The Watchman

The Watchman

Monday, March 5, 2012

Love and Marriage

Over the weekend I started a post about marriage.  I will admit that it was mainly driven by the frustration I am having over a situation within my extended family.  After reviewing it today, I determined that it was not something I wanted to publish.  The act of writing down my feelings and seeing them in black and white was very cathartic though and helped clear my head and regain my focus.  I am still frustrated by the situation, but know that there is nothing I can do about it and those involved don't want to listen.

Through this process, I have also developed a greater appreciation for my marriage and the lessons my husband and I learned from our parents that have helped us.

1. Marriage is for eternity.  Today marriage is often looked at as disposable.  Our shared knowledge that our marriage is not till death, but can be eternal helps Rick and I look beyond today. We have a shared purpose.  Our mutual faith in a loving Heavenly Father has helped us  through many trials that I do not believe we would have weathered if not for an eternal perspective.

2. You need to have trust.  I don't mean the "I trust you till you prove me wrong" type of trust.  I mean that trust that is built through long-term communication and observation.  When Rick and I were first married, he left for military training.  By the time he had finished with the training, we had known each other for only 3 years (including dating, mission and military).  When I went to pick him up in Georgia, some of his "buddies" tried to convince me that he had been carrying on with a local girl.  Eventually, they admitted they had been just trying to see how I reacted and they had been disappointed because I hadn't gone all insecure female banshee on Rick.  Why, because I knew he had made a commitment to me and he would honor that commitment.  He knew the same about me when faced with similar rumors on returning home.

3.  No secrets.  A friend told me the story that when she was dating her husband, he showed her his divorce papers from his first marriage.  She said she would have never even thought to ask, but he had done it to show that his life was an open book.  Whenever someone tells me they want to tell me something, but I can't tell anyone, I tell them to not tell me then.  I tell Rick everything.  In our professional lives, we both deal with protected documents and privileged communications.  It is understood that there are no other secrets in our marriage.  My internet browsing history is open for him to review and the occasional joke is also allowed.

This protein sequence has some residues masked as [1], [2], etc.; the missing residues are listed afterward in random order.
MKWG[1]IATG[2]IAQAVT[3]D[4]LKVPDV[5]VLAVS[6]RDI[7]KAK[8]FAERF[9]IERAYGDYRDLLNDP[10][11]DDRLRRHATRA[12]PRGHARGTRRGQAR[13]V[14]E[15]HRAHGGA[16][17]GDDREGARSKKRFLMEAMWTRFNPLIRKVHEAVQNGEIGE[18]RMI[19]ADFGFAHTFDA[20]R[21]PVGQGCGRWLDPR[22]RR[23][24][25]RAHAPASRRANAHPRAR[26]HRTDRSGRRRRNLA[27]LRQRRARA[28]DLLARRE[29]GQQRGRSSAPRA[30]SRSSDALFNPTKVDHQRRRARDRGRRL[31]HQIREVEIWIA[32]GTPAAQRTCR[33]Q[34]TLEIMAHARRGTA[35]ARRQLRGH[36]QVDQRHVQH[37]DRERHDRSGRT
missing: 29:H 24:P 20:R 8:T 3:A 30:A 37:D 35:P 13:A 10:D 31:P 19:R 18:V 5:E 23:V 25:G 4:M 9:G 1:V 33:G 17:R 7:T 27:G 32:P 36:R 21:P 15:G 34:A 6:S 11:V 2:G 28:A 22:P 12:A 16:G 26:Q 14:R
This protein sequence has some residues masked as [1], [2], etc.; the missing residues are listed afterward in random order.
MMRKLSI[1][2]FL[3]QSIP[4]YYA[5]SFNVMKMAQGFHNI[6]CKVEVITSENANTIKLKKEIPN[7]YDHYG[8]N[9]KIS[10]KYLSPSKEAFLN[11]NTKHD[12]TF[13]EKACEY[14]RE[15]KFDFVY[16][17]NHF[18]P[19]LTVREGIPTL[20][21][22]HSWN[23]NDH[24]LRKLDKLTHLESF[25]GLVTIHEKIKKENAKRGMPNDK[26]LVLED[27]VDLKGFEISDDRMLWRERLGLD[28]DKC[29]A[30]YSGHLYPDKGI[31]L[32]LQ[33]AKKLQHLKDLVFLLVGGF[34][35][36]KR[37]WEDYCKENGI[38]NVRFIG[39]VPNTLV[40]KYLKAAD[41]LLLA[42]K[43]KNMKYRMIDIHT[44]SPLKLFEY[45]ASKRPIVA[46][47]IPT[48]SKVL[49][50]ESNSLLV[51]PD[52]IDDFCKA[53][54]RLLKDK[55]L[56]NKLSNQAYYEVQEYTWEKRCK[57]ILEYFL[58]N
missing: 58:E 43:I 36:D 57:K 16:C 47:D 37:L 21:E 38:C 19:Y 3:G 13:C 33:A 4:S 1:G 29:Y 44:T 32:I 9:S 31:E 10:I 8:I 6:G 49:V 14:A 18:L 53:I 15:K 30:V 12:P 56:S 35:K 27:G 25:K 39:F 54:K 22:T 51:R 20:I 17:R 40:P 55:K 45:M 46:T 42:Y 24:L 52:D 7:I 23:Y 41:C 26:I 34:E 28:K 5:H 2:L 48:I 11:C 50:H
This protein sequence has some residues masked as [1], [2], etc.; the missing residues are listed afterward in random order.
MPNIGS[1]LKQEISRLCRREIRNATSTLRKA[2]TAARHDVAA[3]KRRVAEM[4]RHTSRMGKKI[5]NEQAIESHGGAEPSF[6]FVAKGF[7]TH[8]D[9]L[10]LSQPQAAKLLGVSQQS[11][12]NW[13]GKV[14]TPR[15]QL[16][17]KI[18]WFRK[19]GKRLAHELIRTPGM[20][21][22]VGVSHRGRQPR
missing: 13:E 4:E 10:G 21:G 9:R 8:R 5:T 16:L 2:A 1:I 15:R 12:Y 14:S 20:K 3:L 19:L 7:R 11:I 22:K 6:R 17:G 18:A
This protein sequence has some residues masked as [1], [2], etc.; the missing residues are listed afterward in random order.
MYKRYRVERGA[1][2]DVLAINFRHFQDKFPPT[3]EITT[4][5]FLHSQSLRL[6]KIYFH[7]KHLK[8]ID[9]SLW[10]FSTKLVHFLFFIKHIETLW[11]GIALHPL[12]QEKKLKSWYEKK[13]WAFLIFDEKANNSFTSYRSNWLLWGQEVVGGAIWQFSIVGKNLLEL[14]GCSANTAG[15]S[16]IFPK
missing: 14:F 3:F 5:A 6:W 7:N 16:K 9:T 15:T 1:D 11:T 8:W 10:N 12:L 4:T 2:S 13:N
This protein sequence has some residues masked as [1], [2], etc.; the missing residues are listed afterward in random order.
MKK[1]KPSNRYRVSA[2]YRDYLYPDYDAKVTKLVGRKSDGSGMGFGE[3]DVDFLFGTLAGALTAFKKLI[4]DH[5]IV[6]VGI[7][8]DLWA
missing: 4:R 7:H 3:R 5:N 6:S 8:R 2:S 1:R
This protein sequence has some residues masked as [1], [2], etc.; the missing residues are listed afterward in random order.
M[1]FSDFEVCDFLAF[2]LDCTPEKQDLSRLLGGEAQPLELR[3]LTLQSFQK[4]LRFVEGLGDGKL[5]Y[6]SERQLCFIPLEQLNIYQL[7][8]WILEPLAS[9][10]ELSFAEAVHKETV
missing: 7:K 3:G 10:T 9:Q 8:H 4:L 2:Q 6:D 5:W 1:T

4. Be each other's biggest support.  Everyday we are faced with those who try to bring us down.  The knowledge that I can come home and find unconditional love and interest helps make the hard decisions easier. A supporter does not dictate or lecture, but can offer an alternative perspective when needed.

5. Spend time together.  A favorite TV show, a walk around the block, a trip to the grocery store all allow time to reconnect, hold hands and let one another know that they have priority in everyday life.  Never pass up an opportunity to say "I love you".

We have asked our children to not marry someone until they have dated that person for a year.  If a year doesn't seem feasible, at least to go through the major holidays (Thanksgiving and Christmas) as a  "couple".  By the time Rick and I were married, we had known each other for over two years, including his LDS mission. We had spent many hours discussing potential problems to our relationship and how to avoid them or formulating a plan of action in overcoming them.  We learned how to fight fair, or rather discuss our disagreements.  We learned each other's fears and insecurities, as well as each other's strengths and opinions.  We set goals for ourselves personally, goals for us as a couple, and goals for our future family.

I know it is because of listening to the advice we received from our parents and extended family and learning from their example that our marriage has been able to be as strong as it is.  This knowledge is a gift we hope to give our children and allow them to apply it as they desire.


  1. I love to watch the two of you together. I believe you have one of the strongest marriages I have seen. What a gift to your children to not only love so deeply but show it so openly. Love you guys!